Lowry was born in a small Cheshire town and attended local schools as well as a boarding school in Cambridge. When he was 17, he sailed to the Far East as a cabin boy aboard the S.S. Pyrrhus, but returned in 1929 to begin his university studies at Cambridge, graduating with a B.A. in English. His first novel, ULTRAMARINE, was published in 1933, and in 1934 he married his first wife, Jan Gabrial, in Paris. A year later he was briefly hospitalized in the psychiatric wing of Bellevue Hospital in New York City. In 1936, in Cuernavaca, Mexico, he began writing UNDER THE VOLCANO. While the novel was in progress, his wife left him, and Lowry moved from Mexico to Los Angeles where, in 1939, he met Margerie Bonner (his second wife) and went with her to Vancouver, continuing to toil away at UNDER THE VOLCANO in the squatter's shack they rented. In 1944, the shack burned down, and the Lowrys moved to Niagra-on-the-Lake, Ontario to stay with friends while Lowry completed what was by now the fourth draft of his novel. In 1946, the novel was finally completed, and it was published in 1947. In the remaining years of his life, Lowry alternated between Vancouver, New York, and Europe, continuing to write stories and poems. In 1955 he returned to England, to a small village in Sussez, where he died two years later.

Lowry was born in a small Cheshire town and attended local schools as well as a boarding school in Cambridge. When he was 17, he sailed to the Far East as a cabin boy aboard the S.S. Pyrrhus, but returned in 1929 to begin his university studies at Cambridge, graduating with a B.A. in English. His first novel, ULTRAMARINE, was published in 1933, and in 1934 he married his first wife, Jan Gabrial, in Paris. A year later he was briefly hospitalized in the psychiatric wing of Bellevue Hospital in New York City. In 1936, in Cuernavaca, Mexico, he began writing UNDER THE VOLCANO. While the novel was in progress, his wife left him, and Lowry moved from Mexico to Los Angeles where, in 1939, he met Margerie Bonner (his second wife) and went with her to Vancouver, continuing to toil away at UNDER THE VOLCANO in the squatter's shack they rented. In 1944, the shack burned down, and the Lowrys moved to Niagra-on-the-Lake, Ontario to stay with friends while Lowry completed what was by now the fourth draft of his novel. In 1946, the novel was finally completed, and it was published in 1947 to great acclaim in the US. In the remaining years of his life, Lowry alternated between Vancouver, New York, and Europe, continuing to write stories and poems. In 1955 he was persuaded by his wife to return to England, to a small village in Sussex, where he died two years later under mysterious circumstance after a drinking binge; there is reason to believe that he either committed suicide or was in fact murdered by his wife.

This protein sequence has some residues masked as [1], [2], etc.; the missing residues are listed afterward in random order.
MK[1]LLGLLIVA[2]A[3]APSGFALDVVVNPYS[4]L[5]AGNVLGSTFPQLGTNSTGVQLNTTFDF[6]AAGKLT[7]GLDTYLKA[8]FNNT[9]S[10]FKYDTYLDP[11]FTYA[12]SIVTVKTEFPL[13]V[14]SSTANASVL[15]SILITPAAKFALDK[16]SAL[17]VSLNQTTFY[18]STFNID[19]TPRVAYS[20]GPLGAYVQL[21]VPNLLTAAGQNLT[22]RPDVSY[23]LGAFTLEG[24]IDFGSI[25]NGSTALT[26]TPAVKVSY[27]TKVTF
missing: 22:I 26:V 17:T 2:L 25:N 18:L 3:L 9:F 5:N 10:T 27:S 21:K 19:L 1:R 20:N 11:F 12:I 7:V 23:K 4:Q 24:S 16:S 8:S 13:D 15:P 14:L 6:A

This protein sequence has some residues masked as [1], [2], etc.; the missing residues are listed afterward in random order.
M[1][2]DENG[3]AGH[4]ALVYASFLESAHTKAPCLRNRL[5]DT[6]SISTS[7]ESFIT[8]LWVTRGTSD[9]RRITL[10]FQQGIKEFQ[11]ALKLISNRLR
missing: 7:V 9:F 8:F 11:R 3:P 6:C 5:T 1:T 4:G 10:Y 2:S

Praise

New York Review of Books
"If you have reduced the whole world to your own sensations, you can't afford to slight even one of them. This is why 'Under the Volcano', as remarkable as it is, gives the impression of being overwritten. After a few chapters we long for something casual, even a mistake, anything to relieve the pressure of deliberate significance. In the event, the only relief from the demand of one sensation is the arrival of another. ...[O]nly the inescapable density of the writing keeps us going, , , , [Lowry] seized upon Baudelaire's remark that life is a forest of symbols. It had to be; otherwise it was nothing. If a tree was just a tree, how dreadful; Lowry had to rescue it from its finitude." - Denis Donoghue 3/3/66

"Poet Stephen Spender calls it 'the most interesting novel I have read since Lawrence and Joyce.' Critic Alfred Kazin says it 'belongs with the most original and creative novels of our time.' As a study of the anguished conditions of the human soul, UNDER THE VOLCANO never misses a trick." 02/24/1947

Product Attributes

Product attributeBook Format:   Paperback
Product attributeNumber of Pages:   0402
Product attributePublisher:   Harper Perennial